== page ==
Mozilla’s popular Firefox browser is about as geeky as I get with my Mac. Yes, I’ve been using Macs for 20 years (please—don’t do the math; it scares me).
No, I don’t have a collection of The Top 100 Firefox Extensions. I have three. Compare that to the dozens of extensions I’ve tried out on Safari 5. Where do Mac users get their Safari extensions? Which ones are worthy? Are they priced the same?
Browser Plugins vs. Extensions
In terms of how they operate, browser plugins are somewhat different than browser extensions. Adobe’s Flash player is a plugin.
Think of a plugin as a smaller app that runs inside and provides additional functionality to a larger app.
An extension is kinda sorta the same thing, but plugins are so 1999, and associated with Flash and Crash. Extensions sound more elegant, useful, friendly, competent, and much more 21st century.
What do extensions do for your browser? Anything you want. Build your own by checking out Apple’s Safari Extensions Development Guide. What? You’re not that geeky, dear Mac user? You’d rather point and click, download, click and install, then use—no questions asked?
Multiple Abodes For Safari Extensions
It didn’t take long for a few web sites to pop up and begin tracking Safari extensions. One of the first was Safari Extensions. It’s a bit rough around the edges, but plenty of extensions await your download click.
A little more polished is Safari Extensions. What? Same name. Different place. Same purpose. This site has a few more details on each extension, including the type.
One of my favorite Safari extensions is Hard on the Bieber.
Hard on the Bieber is a small Safari Extension that will find any occurrences of the words ‘Justin Bieber’ and replace them with different words in a comical and amusing way. Be forewarned… sometimes the replacement words can be NSFW.
That’s an extension that’s willing to share the love of hating Justin Bieber. I belong to the San Diego chapter. Another good one is Plugin Blocker. Take that, Adobe Flash and Crash. The Amazon Search Bar extension is good, too, as is SnapBack which gives you one click access to the first page in your Safari history (which makes it a whole second faster than doing it manually—every second counts in life.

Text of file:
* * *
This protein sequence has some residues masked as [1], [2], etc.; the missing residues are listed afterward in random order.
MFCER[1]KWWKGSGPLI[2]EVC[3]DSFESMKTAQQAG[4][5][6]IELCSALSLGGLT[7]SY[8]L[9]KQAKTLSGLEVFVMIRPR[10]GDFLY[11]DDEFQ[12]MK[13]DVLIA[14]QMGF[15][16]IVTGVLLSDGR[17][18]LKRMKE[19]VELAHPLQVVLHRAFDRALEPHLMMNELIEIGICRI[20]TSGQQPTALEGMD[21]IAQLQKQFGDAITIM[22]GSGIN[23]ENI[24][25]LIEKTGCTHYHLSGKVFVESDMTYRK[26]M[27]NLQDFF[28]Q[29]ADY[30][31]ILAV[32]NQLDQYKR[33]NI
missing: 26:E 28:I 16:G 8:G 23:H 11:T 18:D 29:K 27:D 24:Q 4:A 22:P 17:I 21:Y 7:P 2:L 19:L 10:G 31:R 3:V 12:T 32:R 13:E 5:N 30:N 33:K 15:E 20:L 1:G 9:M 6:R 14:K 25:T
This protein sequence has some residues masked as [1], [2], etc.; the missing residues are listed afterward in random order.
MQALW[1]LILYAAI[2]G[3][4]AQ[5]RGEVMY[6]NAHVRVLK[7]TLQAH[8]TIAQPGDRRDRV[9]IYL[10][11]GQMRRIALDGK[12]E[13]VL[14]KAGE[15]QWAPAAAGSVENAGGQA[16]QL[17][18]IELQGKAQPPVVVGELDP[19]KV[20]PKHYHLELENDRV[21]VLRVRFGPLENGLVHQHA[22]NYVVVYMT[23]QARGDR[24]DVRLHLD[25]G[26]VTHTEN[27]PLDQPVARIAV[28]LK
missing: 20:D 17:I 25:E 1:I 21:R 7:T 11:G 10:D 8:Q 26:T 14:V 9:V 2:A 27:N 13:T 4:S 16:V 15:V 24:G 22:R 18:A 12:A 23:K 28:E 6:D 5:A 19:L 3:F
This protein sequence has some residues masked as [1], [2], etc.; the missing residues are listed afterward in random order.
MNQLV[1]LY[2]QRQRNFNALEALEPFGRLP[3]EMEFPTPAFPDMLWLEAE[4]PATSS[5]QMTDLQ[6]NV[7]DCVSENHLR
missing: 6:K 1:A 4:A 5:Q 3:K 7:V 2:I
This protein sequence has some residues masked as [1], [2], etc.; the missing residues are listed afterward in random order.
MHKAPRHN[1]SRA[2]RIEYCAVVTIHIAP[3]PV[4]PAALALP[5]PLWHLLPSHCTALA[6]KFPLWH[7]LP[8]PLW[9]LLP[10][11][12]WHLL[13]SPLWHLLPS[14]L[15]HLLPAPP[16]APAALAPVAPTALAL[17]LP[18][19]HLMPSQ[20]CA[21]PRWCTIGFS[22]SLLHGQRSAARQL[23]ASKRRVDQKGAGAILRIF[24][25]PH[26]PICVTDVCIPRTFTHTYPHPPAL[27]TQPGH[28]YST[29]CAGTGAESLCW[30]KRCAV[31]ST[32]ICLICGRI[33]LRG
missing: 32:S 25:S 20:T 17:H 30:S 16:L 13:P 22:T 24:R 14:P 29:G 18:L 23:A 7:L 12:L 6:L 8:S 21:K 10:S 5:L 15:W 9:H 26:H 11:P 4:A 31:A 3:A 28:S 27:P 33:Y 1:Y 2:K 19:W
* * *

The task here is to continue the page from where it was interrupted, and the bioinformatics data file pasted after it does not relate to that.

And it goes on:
How do extensions work for the rest of us? Click Safari in your Mac’s Menubar, then select Preferences, then click the Extensions tab.
See? That wasn’t so geeky, was it?
Installing extensions is mostly painless, too. Download the extension from a reputable web site. In most cases a simple double click of the file will begin the installation process. You won’t even need to quit Safari. Oh, how far we’ve gone into the 21st century to have such magic.
To immerse you in Extension Heaven, there’s 25 Safari Extensions You Can Install Now (hint, don’t install them all at once—be choosey). Plus, there’s 30 Incredible Safari Extensions Available Now (and incredible is always better—Steve Jobs told me that).
EdibleApple came up with 10 Cool Safari Extensions Worth Installing.
It’s an old list, so caveat emptor and all that.
Next to finally, PimpMySafari does what you expect—extensions so you can pimp out Safari on your Mac as if you were be followed by an MTV camera crew.
Assuming you have a degree in geeky, and want to build your own Safari extension, there’s an app for that. No, well, not really. But ArsTechnica has a nice tutorial until someone comes up with an app for that.
Just remember—extensions for Safari are cool, incredible, magical, awesome, stunning, and full of boom and wow. Plugins, on the other hand, are just so 1999.